My latest Country Diary on the much-loved colony of black guillemots in Bangor was a joy to write. Well, it’s true to say that all my Country Diaries are a joy to write, even when they mean getting up at some godawful hour – because the godawful hour always turns into a secret exhilaration. But, of the writing part of it, a lot of the pleasure is following what emerges from the gamut of experiences and research around the topic and working it into a piece of such brevity. It’s always a snapshot, and I’ve always reams of material left that I swear to myself I will write up a proper essay. As yet, that has not happened because I’m constantly working on other things. And there’s life in general. However, I live in hope that one day I will get back to this enchanting species.
Another wonderful thing about being a Country Diarist is that it’s a ticket to conversations and meetings with the most lovely and generous people. So, here we go for the acknowledgements: this piece was inspired by a talk by Daniel Johnston at the BTONI’s Wild Weekend. On that day, Stephen Hewitt of BTONI was, once again, crucial in putting me in touch with the right people. Both Stephen and Kevin Mawhinney of the BTO pointed me towards Katherine Booth-Jones, and ultimately Shane Wolsey. I know Shane of old, but we hadn’t met in a few years so it was great to catch up with him. It’s thanks to Shane that I got to see the nesting, or post-nesting, black guillemots at close quarters via his small “tender” (I love when I meet a new word – or a word whose meaning has another meaning in a different context). Aka, the inflatable from his boat, “Lazaway”. Shane, thanks a million for that brilliant morning, your time, your enthusiasm, your knowledge, and your kindness. I really appreciate everything. And sorry, I didn’t get to use your word ‘confiding’ about the guillemots after all! – maybe another time.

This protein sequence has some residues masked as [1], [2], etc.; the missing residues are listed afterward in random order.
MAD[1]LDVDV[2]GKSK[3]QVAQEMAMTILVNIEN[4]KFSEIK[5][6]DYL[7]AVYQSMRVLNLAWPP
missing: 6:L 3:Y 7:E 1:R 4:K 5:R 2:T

BTW, check out Shane’s blog – it’s a treat, and I particularly recommend the dolphins from June 16, 2022. Breathtaking!
Thanks too to Paul and Gillian who showed me their balcony decking with their built-in black guillemot nestboxes beneath. Sorry I didn’t have space to get to that either!
I can’t leave unacknowledged my debt to the work of the late, and sadly missed, Julian Greenwood, whom I had the pleasure of meeting a few times. It was Julian’s practical support of and dedication to the colony, and his research on it from the mid 1980s, that made a massive contribution to its success. This must be a factor in high regard, indeed the pride, with which the people of Bangor hold their “penguins”. I experienced this on several occasions when I went to watch the birds in prep for writing. I would particularly like to thank the early morning walkers and dog-walkers at the Long Hole, who saw me sitting with the guillemots, and gave us, or rather the guillemots, a wide berth and thus our privacy.
Over the years, there are many people who have been devoted to both caring for and researching the Bangor black guillemot colony. However, I would like acknowledge the late Barry Lightbody, and Ann Lightbody. I never knew Barry, but I did get to know Ann through my work as a Queen’s Open Learning tutor. In that role, I delivered some birding courses in Bangor, and Ann was the person who cued me into the Bangor Penguins in what were my relatively early days as a permanent resident of Belfast. So for both Ann and Barry, many thanks for the introduction and all the dedication.
As always, I am grateful to the The Guardian’s editor of the Country Diary, Paul Fleckney.